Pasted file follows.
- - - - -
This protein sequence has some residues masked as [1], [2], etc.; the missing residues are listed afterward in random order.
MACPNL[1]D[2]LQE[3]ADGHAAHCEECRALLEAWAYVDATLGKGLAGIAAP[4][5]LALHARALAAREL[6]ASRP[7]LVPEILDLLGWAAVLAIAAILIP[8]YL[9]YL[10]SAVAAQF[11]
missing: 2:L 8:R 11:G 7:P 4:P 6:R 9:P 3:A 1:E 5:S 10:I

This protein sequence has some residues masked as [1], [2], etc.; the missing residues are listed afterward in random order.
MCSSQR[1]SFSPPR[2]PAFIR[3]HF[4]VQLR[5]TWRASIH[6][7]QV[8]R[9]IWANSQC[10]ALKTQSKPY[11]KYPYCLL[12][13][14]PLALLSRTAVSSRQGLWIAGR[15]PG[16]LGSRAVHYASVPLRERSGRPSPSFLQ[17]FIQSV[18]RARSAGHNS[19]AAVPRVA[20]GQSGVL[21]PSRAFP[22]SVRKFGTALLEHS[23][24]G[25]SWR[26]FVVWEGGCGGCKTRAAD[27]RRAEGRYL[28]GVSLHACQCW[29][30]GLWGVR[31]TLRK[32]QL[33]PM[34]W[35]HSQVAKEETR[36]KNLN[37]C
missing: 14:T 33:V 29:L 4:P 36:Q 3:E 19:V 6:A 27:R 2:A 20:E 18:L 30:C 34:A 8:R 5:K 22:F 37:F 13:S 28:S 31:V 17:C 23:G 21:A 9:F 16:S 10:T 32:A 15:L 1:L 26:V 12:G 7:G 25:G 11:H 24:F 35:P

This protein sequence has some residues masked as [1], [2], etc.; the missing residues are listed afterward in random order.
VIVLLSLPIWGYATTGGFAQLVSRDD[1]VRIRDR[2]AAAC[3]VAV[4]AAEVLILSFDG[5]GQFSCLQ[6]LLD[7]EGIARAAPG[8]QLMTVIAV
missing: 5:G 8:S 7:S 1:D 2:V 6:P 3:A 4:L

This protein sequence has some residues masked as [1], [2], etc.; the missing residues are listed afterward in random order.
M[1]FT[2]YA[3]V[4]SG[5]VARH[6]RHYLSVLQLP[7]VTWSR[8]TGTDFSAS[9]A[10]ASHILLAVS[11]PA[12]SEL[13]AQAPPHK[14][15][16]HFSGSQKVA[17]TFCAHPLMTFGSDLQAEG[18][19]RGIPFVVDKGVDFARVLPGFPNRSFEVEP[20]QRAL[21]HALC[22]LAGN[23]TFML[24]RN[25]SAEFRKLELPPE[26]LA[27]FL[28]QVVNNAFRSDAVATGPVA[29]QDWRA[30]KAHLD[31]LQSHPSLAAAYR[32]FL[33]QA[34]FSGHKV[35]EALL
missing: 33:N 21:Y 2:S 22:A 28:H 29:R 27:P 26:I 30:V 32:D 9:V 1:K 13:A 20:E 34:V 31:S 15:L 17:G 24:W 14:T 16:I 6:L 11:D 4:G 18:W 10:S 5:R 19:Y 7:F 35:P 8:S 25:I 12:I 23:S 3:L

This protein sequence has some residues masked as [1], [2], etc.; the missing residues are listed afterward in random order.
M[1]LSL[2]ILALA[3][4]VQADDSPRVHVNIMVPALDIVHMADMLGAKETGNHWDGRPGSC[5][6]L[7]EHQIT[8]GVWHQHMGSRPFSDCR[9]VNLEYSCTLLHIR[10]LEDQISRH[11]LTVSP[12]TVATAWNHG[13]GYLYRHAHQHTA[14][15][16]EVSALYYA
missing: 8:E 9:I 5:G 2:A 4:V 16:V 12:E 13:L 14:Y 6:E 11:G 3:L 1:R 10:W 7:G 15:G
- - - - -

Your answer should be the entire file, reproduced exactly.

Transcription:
This protein sequence has some residues masked as [1], [2], etc.; the missing residues are listed afterward in random order.
MACPNL[1]D[2]LQE[3]ADGHAAHCEECRALLEAWAYVDATLGKGLAGIAAP[4][5]LALHARALAAREL[6]ASRP[7]LVPEILDLLGWAAVLAIAAILIP[8]YL[9]YL[10]SAVAAQF[11]
missing: 2:L 8:R 11:G 7:P 4:P 6:R 9:P 3:A 1:E 5:S 10:I

This protein sequence has some residues masked as [1], [2], etc.; the missing residues are listed afterward in random order.
MCSSQR[1]SFSPPR[2]PAFIR[3]HF[4]VQLR[5]TWRASIH[6][7]QV[8]R[9]IWANSQC[10]ALKTQSKPY[11]KYPYCLL[12][13][14]PLALLSRTAVSSRQGLWIAGR[15]PG[16]LGSRAVHYASVPLRERSGRPSPSFLQ[17]FIQSV[18]RARSAGHNS[19]AAVPRVA[20]GQSGVL[21]PSRAFP[22]SVRKFGTALLEHS[23][24]G[25]SWR[26]FVVWEGGCGGCKTRAAD[27]RRAEGRYL[28]GVSLHACQCW[29][30]GLWGVR[31]TLRK[32]QL[33]PM[34]W[35]HSQVAKEETR[36]KNLN[37]C
missing: 14:T 33:V 29:L 4:P 36:Q 3:E 19:V 6:A 27:R 2:A 20:E 18:L 30:C 34:A 8:R 5:K 22:F 37:F 13:S 28:S 31:V 17:C 23:G 21:A 9:F 16:S 10:T 32:A 15:L 1:L 26:V 12:G 7:G 25:G 11:H 24:F 35:P

This protein sequence has some residues masked as [1], [2], etc.; the missing residues are listed afterward in random order.
VIVLLSLPIWGYATTGGFAQLVSRDD[1]VRIRDR[2]AAAC[3]VAV[4]AAEVLILSFDG[5]GQFSCLQ[6]LLD[7]EGIARAAPG[8]QLMTVIAV
missing: 5:G 8:S 7:S 1:D 2:V 6:P 3:A 4:L

This protein sequence has some residues masked as [1], [2], etc.; the missing residues are listed afterward in random order.
M[1]FT[2]YA[3]V[4]SG[5]VARH[6]RHYLSVLQLP[7]VTWSR[8]TGTDFSAS[9]A[10]ASHILLAVS[11]PA[12]SEL[13]AQAPPHK[14][15][16]HFSGSQKVA[17]TFCAHPLMTFGSDLQAEG[18][19]RGIPFVVDKGVDFARVLPGFPNRSFEVEP[20]QRAL[21]HALC[22]LAGN[23]TFML[24]RN[25]SAEFRKLELPPE[26]LA[27]FL[28]QVVNNAFRSDAVATGPVA[29]QDWRA[30]KAHLD[31]LQSHPSLAAAYR[32]FL[33]QA[34]FSGHKV[35]EALL
missing: 33:N 21:Y 2:S 22:A 28:H 29:R 27:P 26:I 30:V 32:D 9:V 1:K 13:A 20:E 34:V 31:S 15:L 17:G 24:W 14:T 16:I 6:L 11:D 4:G 18:W 10:S 5:R 19:Y 7:F 35:P 8:S 25:I 12:I 23:S 3:L

This protein sequence has some residues masked as [1], [2], etc.; the missing residues are listed afterward in random order.
M[1]LSL[2]ILALA[3][4]VQADDSPRVHVNIMVPALDIVHMADMLGAKETGNHWDGRPGSC[5][6]L[7]EHQIT[8]GVWHQHMGSRPFSDCR[9]VNLEYSCTLLHIR[10]LEDQISRH[11]LTVSP[12]TVATAWNHG[13]GYLYRHAHQHTA[14][15][16]EVSALYYA
missing: 8:E 9:I 5:G 2:A 4:V 16:V 12:E 13:L 14:Y 6:E 11:G 3:L 1:R 10:W 7:G 15:G